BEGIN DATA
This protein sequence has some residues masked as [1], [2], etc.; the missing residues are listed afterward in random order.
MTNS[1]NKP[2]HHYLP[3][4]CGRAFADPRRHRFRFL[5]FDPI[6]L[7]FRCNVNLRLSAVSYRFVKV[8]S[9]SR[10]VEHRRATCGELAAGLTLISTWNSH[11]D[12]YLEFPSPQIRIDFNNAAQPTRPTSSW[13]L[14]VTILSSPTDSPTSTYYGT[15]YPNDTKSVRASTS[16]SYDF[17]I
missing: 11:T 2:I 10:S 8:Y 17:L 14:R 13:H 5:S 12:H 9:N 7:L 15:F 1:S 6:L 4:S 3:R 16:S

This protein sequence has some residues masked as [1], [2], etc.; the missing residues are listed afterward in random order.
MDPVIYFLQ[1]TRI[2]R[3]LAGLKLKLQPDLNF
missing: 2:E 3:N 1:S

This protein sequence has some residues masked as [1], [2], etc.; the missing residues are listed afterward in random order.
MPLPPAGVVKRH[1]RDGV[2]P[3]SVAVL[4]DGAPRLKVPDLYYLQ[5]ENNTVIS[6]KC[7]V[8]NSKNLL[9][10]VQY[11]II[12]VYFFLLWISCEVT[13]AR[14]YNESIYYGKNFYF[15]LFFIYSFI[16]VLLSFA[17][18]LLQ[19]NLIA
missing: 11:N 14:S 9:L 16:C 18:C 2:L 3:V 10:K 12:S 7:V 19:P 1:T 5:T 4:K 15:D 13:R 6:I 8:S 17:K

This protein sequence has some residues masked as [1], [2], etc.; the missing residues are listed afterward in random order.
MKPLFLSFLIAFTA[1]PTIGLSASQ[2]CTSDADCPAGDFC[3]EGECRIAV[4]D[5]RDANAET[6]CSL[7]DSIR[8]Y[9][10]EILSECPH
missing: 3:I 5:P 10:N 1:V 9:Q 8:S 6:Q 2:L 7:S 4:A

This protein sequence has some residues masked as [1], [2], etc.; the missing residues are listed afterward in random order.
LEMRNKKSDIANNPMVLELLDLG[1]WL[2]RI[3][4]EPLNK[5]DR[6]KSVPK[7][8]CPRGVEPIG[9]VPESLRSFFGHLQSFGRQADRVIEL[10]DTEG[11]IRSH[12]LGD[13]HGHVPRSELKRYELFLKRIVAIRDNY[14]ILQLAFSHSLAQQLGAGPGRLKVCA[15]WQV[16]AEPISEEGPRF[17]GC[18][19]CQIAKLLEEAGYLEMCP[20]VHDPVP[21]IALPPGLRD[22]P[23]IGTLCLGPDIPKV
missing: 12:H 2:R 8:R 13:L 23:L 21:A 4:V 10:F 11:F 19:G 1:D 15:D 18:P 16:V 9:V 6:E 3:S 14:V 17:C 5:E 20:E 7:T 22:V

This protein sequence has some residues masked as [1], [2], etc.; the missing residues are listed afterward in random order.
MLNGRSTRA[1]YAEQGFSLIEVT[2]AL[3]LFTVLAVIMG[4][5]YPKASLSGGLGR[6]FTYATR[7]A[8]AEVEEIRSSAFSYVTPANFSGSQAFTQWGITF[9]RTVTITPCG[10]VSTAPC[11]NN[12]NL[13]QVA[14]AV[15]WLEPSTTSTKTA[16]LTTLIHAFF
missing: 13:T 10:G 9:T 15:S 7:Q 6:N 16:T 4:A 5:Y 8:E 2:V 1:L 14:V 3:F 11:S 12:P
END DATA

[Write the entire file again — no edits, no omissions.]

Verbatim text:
This protein sequence has some residues masked as [1], [2], etc.; the missing residues are listed afterward in random order.
MTNS[1]NKP[2]HHYLP[3][4]CGRAFADPRRHRFRFL[5]FDPI[6]L[7]FRCNVNLRLSAVSYRFVKV[8]S[9]SR[10]VEHRRATCGELAAGLTLISTWNSH[11]D[12]YLEFPSPQIRIDFNNAAQPTRPTSSW[13]L[14]VTILSSPTDSPTSTYYGT[15]YPNDTKSVRASTS[16]SYDF[17]I
missing: 11:T 2:I 10:S 8:Y 17:L 14:R 13:H 5:S 12:H 9:N 7:L 15:F 1:S 6:L 4:S 3:R 16:S

This protein sequence has some residues masked as [1], [2], etc.; the missing residues are listed afterward in random order.
MDPVIYFLQ[1]TRI[2]R[3]LAGLKLKLQPDLNF
missing: 2:E 3:N 1:S

This protein sequence has some residues masked as [1], [2], etc.; the missing residues are listed afterward in random order.
MPLPPAGVVKRH[1]RDGV[2]P[3]SVAVL[4]DGAPRLKVPDLYYLQ[5]ENNTVIS[6]KC[7]V[8]NSKNLL[9][10]VQY[11]II[12]VYFFLLWISCEVT[13]AR[14]YNESIYYGKNFYF[15]LFFIYSFI[16]VLLSFA[17][18]LLQ[19]NLIA
missing: 11:N 14:S 9:L 16:C 18:C 2:L 3:V 10:K 12:S 7:V 19:P 1:T 5:T 4:K 15:D 13:R 6:I 8:S 17:K

This protein sequence has some residues masked as [1], [2], etc.; the missing residues are listed afterward in random order.
MKPLFLSFLIAFTA[1]PTIGLSASQ[2]CTSDADCPAGDFC[3]EGECRIAV[4]D[5]RDANAET[6]CSL[7]DSIR[8]Y[9][10]EILSECPH
missing: 3:I 5:P 10:N 1:V 9:Q 8:S 6:Q 2:L 7:S 4:A

This protein sequence has some residues masked as [1], [2], etc.; the missing residues are listed afterward in random order.
LEMRNKKSDIANNPMVLELLDLG[1]WL[2]RI[3][4]EPLNK[5]DR[6]KSVPK[7][8]CPRGVEPIG[9]VPESLRSFFGHLQSFGRQADRVIEL[10]DTEG[11]IRSH[12]LGD[13]HGHVPRSELKRYELFLKRIVAIRDNY[14]ILQLAFSHSLAQQLGAGPGRLKVCA[15]WQV[16]AEPISEEGPRF[17]GC[18][19]CQIAKLLEEAGYLEMCP[20]VHDPVP[21]IALPPGLRD[22]P[23]IGTLCLGPDIPKV
missing: 12:H 2:R 8:R 13:L 23:L 21:A 4:V 10:F 11:F 19:G 1:D 15:D 18:P 16:V 9:V 6:E 3:S 14:V 17:C 5:E 20:E 7:T 22:V

This protein sequence has some residues masked as [1], [2], etc.; the missing residues are listed afterward in random order.
MLNGRSTRA[1]YAEQGFSLIEVT[2]AL[3]LFTVLAVIMG[4][5]YPKASLSGGLGR[6]FTYATR[7]A[8]AEVEEIRSSAFSYVTPANFSGSQAFTQWGITF[9]RTVTITPCG[10]VSTAPC[11]NN[12]NL[13]QVA[14]AV[15]WLEPSTTSTKTA[16]LTTLIHAFF
missing: 13:T 10:G 9:T 15:S 7:Q 6:N 16:T 4:A 5:Y 8:E 2:V 1:L 14:V 3:F 11:S 12:P